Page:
The Fear of Being Forgotten
From the moment you utter your first sentence, people want to know what you’re going to do with your life. You grow up doing your best to carve a respectable path and make those who raised you proud. Year after year, you carefully construct your life. And then, one day, you feel a prickle tingling up the base of your neck. Just as success begins to reward you with the faintest salute, a thought wiggles its way into your brain: What legacy will you leave?
Why is the possibility of being forgotten such a deep-seated fear that it is an actual phobia (Athazagoraphobia)?
Marry me MISS ME
Like a drug — the need for continuous acknowledgment lures us into worlds we may not even wish to inhabit — because no one wants to be that overlooked person who causes others to scratch their heads and exclaim (with eyes glazing over), “I don’t think I recall him/her…”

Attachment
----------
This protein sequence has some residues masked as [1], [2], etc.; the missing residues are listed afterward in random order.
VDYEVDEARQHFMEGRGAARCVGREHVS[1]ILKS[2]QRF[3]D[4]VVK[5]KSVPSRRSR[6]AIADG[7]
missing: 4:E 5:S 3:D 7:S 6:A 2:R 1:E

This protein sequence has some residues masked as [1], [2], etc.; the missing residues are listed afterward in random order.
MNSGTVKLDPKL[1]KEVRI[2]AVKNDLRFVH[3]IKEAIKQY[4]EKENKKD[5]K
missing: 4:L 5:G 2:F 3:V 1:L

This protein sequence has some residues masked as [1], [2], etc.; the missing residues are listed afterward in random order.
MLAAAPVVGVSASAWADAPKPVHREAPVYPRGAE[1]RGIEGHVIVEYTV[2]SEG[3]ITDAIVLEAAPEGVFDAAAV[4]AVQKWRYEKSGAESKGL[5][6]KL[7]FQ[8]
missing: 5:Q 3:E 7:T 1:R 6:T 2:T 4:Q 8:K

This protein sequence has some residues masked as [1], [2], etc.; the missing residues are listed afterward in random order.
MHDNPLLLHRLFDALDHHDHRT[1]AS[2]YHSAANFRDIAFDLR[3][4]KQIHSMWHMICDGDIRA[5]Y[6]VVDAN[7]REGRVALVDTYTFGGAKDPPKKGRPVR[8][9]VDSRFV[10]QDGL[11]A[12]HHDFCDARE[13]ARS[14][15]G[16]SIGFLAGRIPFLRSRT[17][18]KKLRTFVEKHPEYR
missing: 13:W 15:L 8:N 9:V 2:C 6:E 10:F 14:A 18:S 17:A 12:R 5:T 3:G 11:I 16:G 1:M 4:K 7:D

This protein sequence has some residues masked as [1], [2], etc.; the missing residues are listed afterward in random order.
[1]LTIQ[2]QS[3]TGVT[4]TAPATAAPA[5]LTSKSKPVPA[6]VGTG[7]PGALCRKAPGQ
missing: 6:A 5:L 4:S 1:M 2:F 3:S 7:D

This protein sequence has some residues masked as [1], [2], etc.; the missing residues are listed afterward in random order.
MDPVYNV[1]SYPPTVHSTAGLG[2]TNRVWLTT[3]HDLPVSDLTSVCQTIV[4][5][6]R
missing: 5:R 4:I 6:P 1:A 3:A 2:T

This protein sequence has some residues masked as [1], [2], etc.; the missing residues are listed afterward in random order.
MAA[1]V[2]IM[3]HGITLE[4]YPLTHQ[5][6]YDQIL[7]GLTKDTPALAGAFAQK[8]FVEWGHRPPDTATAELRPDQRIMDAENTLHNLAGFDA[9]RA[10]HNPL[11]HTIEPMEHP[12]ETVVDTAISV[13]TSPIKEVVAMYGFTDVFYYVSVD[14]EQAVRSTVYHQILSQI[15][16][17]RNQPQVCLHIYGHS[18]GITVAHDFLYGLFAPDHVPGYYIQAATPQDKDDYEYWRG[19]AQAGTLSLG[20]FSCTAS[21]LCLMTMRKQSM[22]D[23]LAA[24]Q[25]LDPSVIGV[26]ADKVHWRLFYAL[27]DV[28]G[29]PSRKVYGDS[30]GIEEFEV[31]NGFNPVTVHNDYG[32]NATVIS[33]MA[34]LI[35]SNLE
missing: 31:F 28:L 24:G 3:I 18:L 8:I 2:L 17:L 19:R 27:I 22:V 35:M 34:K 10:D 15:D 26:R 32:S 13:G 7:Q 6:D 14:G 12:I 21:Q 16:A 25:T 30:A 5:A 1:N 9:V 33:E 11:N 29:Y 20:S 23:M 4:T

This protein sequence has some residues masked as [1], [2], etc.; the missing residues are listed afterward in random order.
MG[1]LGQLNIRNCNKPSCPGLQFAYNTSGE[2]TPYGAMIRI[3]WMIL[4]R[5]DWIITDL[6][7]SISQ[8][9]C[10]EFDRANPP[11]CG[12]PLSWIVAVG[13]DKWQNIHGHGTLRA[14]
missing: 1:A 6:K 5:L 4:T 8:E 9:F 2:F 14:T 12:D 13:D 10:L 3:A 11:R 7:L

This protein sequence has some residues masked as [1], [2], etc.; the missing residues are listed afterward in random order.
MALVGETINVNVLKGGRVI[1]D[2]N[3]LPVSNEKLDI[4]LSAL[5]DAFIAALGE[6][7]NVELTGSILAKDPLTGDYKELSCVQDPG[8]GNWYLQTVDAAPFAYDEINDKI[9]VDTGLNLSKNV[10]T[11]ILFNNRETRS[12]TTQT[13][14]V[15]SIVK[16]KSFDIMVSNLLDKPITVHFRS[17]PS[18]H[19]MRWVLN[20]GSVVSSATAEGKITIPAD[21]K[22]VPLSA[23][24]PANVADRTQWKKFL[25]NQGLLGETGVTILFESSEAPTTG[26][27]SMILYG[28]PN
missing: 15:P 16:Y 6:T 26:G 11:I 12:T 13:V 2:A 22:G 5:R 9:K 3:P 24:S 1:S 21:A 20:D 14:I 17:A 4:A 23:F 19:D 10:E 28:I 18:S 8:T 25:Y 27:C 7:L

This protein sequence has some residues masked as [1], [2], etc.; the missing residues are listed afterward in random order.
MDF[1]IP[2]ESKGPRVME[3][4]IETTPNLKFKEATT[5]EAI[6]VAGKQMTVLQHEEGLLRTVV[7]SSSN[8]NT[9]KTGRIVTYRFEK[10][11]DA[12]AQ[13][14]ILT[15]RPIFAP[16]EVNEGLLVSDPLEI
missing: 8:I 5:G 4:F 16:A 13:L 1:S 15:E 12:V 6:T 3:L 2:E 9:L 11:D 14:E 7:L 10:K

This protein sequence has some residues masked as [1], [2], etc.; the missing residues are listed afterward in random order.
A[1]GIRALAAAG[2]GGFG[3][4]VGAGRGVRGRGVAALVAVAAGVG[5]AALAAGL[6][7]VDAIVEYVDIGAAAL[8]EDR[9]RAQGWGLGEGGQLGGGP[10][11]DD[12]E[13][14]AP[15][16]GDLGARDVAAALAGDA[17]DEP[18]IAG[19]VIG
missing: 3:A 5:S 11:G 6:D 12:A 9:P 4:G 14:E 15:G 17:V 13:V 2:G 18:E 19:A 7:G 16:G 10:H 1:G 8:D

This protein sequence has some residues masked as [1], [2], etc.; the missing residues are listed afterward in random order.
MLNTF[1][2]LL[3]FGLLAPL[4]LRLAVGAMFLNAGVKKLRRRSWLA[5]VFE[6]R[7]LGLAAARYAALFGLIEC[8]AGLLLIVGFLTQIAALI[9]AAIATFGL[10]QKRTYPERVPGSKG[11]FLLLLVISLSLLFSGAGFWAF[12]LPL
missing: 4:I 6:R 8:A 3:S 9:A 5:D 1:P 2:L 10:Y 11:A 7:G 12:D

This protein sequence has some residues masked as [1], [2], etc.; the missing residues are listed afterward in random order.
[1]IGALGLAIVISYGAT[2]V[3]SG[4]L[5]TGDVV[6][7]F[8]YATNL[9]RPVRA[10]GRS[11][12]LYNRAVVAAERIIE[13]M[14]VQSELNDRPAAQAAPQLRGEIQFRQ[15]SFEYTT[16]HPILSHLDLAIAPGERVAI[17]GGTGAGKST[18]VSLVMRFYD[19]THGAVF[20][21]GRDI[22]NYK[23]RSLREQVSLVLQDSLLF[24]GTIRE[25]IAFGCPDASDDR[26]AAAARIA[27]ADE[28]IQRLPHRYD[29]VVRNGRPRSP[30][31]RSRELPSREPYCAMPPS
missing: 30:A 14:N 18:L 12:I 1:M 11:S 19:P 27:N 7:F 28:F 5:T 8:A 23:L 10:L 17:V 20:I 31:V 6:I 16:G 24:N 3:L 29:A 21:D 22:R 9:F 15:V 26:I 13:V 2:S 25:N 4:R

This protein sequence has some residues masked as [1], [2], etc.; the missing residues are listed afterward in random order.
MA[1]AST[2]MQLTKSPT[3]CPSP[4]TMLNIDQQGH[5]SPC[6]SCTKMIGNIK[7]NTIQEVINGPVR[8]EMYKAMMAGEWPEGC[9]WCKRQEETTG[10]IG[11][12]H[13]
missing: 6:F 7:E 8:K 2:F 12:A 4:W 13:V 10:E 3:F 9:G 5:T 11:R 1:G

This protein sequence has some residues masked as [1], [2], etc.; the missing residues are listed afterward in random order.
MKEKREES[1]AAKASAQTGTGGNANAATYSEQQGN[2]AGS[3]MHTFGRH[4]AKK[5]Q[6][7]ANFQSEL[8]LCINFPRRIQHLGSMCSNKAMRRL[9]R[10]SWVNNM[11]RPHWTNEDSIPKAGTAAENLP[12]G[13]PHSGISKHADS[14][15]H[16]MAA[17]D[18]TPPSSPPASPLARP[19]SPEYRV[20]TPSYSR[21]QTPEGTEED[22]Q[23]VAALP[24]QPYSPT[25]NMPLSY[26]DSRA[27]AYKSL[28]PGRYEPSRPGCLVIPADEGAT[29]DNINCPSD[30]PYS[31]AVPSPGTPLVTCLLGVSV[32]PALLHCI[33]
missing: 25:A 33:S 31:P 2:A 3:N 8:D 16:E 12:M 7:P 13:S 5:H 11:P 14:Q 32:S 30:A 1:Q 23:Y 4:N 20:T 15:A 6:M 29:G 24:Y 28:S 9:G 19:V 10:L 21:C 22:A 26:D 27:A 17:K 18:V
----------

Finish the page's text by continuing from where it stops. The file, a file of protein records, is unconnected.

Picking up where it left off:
So what will it be? A grandiose discovery or invention? A prosperous corporation? Champion of some life-altering cause? A fascinating work of art? A popular compilation of songs or books? Honorable service to your country?
Maybe not. Perhaps you will accomplish something that garners less notoriety but is equally significant. An incredible parent, mentor, teacher, coach, neighbor, preacher, spouse — friend??
I wonder who is more content in the end — the person who swung ruthlessly from ring to brass ring, trampling any obstruction along the way? Or the one, without all the plaques and accolades lining their walls, who served as an upstanding citizen and role model, trustworthy friend (no matter the hour), and tireless caregiver reaching out, time and again, with a reassuring smile to aid the wavering gait of another?
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